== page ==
The Nashville Farmers Market has been serving residents since the turn of the 19th century and continues to be a top destination for sourcing the area's best ingredients. The campus is designed to appeal to all ages, a variety of interests, and locals and visitors alike — featuring the standard market with more than 100 vendors as well as a 24,000 square-foot garden center, culinary incubation center, and an international food hall.

The Nashville Farmers Market is open seven days a week. It's open Sunday to Thursday from 8 a.m. to 4 p.m. and Friday and Saturday from 8 a.m. to 6 p.m.

Chicago French Market: Chicago

Chicago French Market is more food hall than farmers market, but there is a range of dining establishments and purveyors that make for an idyllic experience while you wait to board your train at Ogilvie Transportation Center or simply pop in for a transporting and leisurely afternoon with a glass of Sancerre. The market was created in 2009 to bring the tradition of the European-style marketplace to Chicago while offering a new way to highlight local agriculture and producers. There are more than 30 vendors located here, most of which are run by families or entrepreneurs, and it offers nearly 20 types of cuisine from around the world.

Not only does Chicago French Market offer a delightful place to shop for local, European, and global goods, the dining areas feel like Parisian street cafés and give visitors a place to linger, enjoy lunch, and survey their culinary loot. It was awarded as a Tripadvisor Traveler's Choice in 2020, making it a popular destination for locals on a lunch break or first-time tourists looking for unique food experiences in The Windy City.

Chicago French Market is open six days a week and is closed on Sundays. It's open on Mondays from 7 a.m. to 5:30 p.m., Tuesday through Friday from 7 a.m. to 6:30 p.m., and on Saturday from 9 a.m. to 4 p.m.

Original Farmers Market: Los Angeles

Original Farmers Market first opened its door to Angelenos in 1934 and has evolved from a simple truck stop farmers market into a high-end foodie destination adored by locals and tourists alike. The market has seen many Hollywood names visit over the years, from Shirley Temple to Ava Gardner, Frank Sinatra, and Marilyn Monroe, but it has also become a popular filming destination for shows like "Entourage," "Jimmy Kimmel Live!" and Gordan Ramsay's television programs, among others.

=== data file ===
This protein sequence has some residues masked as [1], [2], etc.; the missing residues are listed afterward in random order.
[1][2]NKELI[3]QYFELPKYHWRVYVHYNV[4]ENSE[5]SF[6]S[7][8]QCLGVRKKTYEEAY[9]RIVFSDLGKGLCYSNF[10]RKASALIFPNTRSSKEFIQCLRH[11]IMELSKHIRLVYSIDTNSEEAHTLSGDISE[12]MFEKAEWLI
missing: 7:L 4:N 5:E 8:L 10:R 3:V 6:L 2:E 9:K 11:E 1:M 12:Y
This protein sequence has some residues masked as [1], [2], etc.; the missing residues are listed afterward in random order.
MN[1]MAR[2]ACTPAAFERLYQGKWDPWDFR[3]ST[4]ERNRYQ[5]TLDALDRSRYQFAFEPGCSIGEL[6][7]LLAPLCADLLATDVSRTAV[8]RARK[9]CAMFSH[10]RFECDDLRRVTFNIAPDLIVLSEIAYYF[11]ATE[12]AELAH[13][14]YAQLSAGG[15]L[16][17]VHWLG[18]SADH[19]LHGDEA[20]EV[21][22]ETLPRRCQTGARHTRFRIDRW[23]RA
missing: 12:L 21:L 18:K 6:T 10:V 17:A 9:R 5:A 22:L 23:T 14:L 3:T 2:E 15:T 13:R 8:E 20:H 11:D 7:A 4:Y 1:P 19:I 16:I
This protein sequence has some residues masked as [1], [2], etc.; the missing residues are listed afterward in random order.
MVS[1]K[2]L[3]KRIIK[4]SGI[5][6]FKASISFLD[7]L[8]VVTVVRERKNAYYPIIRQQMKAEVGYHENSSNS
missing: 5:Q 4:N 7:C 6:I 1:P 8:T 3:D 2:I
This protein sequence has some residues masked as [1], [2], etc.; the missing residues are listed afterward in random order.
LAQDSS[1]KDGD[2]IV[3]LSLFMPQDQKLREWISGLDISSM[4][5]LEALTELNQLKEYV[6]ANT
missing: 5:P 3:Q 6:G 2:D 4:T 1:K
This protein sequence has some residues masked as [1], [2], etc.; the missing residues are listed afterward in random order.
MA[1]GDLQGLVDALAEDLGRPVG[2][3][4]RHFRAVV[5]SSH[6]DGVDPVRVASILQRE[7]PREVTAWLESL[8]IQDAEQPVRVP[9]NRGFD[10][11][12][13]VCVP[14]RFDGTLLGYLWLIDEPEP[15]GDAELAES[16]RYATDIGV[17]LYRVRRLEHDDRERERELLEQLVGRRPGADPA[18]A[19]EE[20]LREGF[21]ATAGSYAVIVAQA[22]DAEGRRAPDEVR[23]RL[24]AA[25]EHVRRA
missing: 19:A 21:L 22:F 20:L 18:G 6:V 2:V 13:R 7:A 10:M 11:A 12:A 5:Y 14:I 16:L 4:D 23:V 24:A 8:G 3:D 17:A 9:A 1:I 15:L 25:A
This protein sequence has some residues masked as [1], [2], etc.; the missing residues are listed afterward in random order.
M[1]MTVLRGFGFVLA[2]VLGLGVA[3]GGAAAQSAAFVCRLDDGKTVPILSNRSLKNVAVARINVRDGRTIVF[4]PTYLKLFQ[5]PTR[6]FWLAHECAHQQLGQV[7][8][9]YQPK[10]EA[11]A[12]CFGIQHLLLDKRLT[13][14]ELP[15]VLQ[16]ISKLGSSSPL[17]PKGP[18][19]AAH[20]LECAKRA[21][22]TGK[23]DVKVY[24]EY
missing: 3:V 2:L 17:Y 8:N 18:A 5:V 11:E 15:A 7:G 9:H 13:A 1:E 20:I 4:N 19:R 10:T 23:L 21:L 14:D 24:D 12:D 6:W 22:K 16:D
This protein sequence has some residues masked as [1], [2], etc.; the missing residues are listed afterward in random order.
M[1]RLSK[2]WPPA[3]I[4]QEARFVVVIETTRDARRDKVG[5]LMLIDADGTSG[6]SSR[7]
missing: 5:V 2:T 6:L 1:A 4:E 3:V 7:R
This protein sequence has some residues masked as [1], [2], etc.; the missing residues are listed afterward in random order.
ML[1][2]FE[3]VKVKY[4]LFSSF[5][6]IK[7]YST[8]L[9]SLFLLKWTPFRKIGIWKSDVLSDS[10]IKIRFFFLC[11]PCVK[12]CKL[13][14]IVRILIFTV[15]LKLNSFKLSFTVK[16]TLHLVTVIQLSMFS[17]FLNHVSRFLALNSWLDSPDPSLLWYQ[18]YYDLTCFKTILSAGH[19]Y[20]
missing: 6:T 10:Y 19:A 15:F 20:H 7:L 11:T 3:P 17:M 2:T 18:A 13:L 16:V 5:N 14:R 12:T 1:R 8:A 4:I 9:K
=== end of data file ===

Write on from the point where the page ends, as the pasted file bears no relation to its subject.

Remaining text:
Besides its star power, Original Farmers Market offers an impressive array of grocers, meat and seafood purveyors, bakeries, and produce. Visitors in the summertime can enjoy live music performances all season-long. Make sure to stop by Monsieur Marcel Gourmet Market for impeccable specialty foods and a charming bistro.

Los Angeles' Original Farmers Market is open seven days a week and is only closed on Thanksgiving and Christmas. It's open Monday through Thursday from 10 a.m. until 8 p.m. and Friday and Saturday from 10 a.m. to 9 p.m.

Boston Public Market

Boston Public Market is a downtown destination for grocery shopping and dining with 30 local vendors that emphasize seasonality and locality, as everything is produced or originated in New England. There are also several local artisans in the mix who sell serving and housewares, art prints, and more. A visit here offers a unique taste of the region that makes it the fourth best public market in the country, according to USA Today's readers.

Eater Boston lists the market as a top place to source the perfect picnic basket for an afternoon in one of the city's gorgeous public parks, as you'll find a curated selection of local craft beers, a cheese shop showcasing the best New England varietals, and plenty of produce vendors to build a splendid spread. There's also plenty of room to dine in or outdoors to make the most of your morning or afternoon at this thriving market in the heart of the city.

Boston Public Market is open seven days a week. It's open Monday through Saturday from 8 a.m. to 6 p.m. and Sunday from 10 a.m. to 6 p.m.